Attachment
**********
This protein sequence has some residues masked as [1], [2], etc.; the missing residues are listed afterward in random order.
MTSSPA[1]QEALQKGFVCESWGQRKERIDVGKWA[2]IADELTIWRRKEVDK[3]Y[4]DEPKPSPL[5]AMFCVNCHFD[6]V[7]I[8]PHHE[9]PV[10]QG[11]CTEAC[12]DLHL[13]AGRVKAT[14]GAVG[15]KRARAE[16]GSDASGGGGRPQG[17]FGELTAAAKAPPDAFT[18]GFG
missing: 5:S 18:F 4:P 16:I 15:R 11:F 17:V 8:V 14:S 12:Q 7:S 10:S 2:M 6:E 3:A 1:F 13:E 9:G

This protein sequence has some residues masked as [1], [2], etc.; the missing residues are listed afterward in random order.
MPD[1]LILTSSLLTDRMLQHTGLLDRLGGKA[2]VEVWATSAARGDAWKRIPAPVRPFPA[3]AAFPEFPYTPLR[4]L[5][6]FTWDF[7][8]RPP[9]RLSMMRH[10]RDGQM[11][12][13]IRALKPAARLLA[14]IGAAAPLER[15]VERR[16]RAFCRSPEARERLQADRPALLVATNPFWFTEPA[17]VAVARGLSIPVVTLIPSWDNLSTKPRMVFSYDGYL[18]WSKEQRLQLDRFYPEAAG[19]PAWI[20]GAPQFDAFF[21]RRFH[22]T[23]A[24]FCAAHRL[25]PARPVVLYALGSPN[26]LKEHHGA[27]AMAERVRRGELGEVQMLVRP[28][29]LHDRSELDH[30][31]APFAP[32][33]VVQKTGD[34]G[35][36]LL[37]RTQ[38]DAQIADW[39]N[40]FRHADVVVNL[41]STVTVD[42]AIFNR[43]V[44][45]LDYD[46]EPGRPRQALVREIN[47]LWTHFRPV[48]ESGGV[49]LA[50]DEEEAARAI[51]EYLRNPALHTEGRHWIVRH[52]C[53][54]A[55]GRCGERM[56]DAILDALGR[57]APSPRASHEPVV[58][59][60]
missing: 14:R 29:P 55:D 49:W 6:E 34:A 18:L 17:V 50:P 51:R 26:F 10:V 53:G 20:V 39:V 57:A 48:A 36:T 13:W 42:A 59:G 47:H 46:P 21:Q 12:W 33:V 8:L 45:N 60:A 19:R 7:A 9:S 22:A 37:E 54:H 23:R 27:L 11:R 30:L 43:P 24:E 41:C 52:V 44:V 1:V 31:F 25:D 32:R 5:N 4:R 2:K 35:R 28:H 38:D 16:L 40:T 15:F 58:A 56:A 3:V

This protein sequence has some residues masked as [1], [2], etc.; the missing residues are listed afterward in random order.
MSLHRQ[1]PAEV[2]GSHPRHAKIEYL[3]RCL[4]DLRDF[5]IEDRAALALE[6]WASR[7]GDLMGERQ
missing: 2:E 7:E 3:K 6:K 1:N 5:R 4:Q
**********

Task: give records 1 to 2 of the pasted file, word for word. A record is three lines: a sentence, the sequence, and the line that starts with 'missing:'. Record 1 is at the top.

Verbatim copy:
This protein sequence has some residues masked as [1], [2], etc.; the missing residues are listed afterward in random order.
MTSSPA[1]QEALQKGFVCESWGQRKERIDVGKWA[2]IADELTIWRRKEVDK[3]Y[4]DEPKPSPL[5]AMFCVNCHFD[6]V[7]I[8]PHHE[9]PV[10]QG[11]CTEAC[12]DLHL[13]AGRVKAT[14]GAVG[15]KRARAE[16]GSDASGGGGRPQG[17]FGELTAAAKAPPDAFT[18]GFG
missing: 5:S 18:F 4:P 16:I 15:R 11:F 17:V 8:V 14:S 12:Q 7:S 10:S 2:M 6:E 3:A 1:F 13:E 9:G

This protein sequence has some residues masked as [1], [2], etc.; the missing residues are listed afterward in random order.
MPD[1]LILTSSLLTDRMLQHTGLLDRLGGKA[2]VEVWATSAARGDAWKRIPAPVRPFPA[3]AAFPEFPYTPLR[4]L[5][6]FTWDF[7][8]RPP[9]RLSMMRH[10]RDGQM[11][12][13]IRALKPAARLLA[14]IGAAAPLER[15]VERR[16]RAFCRSPEARERLQADRPALLVATNPFWFTEPA[17]VAVARGLSIPVVTLIPSWDNLSTKPRMVFSYDGYL[18]WSKEQRLQLDRFYPEAAG[19]PAWI[20]GAPQFDAFF[21]RRFH[22]T[23]A[24]FCAAHRL[25]PARPVVLYALGSPN[26]LKEHHGA[27]AMAERVRRGELGEVQMLVRP[28][29]LHDRSELDH[30][31]APFAP[32][33]VVQKTGD[34]G[35][36]LL[37]RTQ[38]DAQIADW[39]N[40]FRHADVVVNL[41]STVTVD[42]AIFNR[43]V[44][45]LDYD[46]EPGRPRQALVREIN[47]LWTHFRPV[48]ESGGV[49]LA[50]DEEEAARAI[51]EYLRNPALHTEGRHWIVRH[52]C[53][54]A[55]GRCGERM[56]DAILDALGR[57]APSPRASHEPVV[58][59][60]
missing: 14:R 29:P 55:D 49:W 6:E 34:A 18:L 17:V 50:P 51:R 26:F 10:V 53:G 20:V 39:V 57:A 48:A 36:T 13:W 42:A 59:G 47:H 46:P 21:Q 12:W 33:V 8:L 45:N 60:A 19:R 7:A 9:S 22:A 37:E 54:H 23:R 27:L 11:R 30:L 43:P 24:E 41:C 52:V 44:V 1:V 31:F 25:D 32:R 5:N 4:R 2:K 35:R 28:H 38:D 16:L 40:T 15:F 58:A 56:A 3:V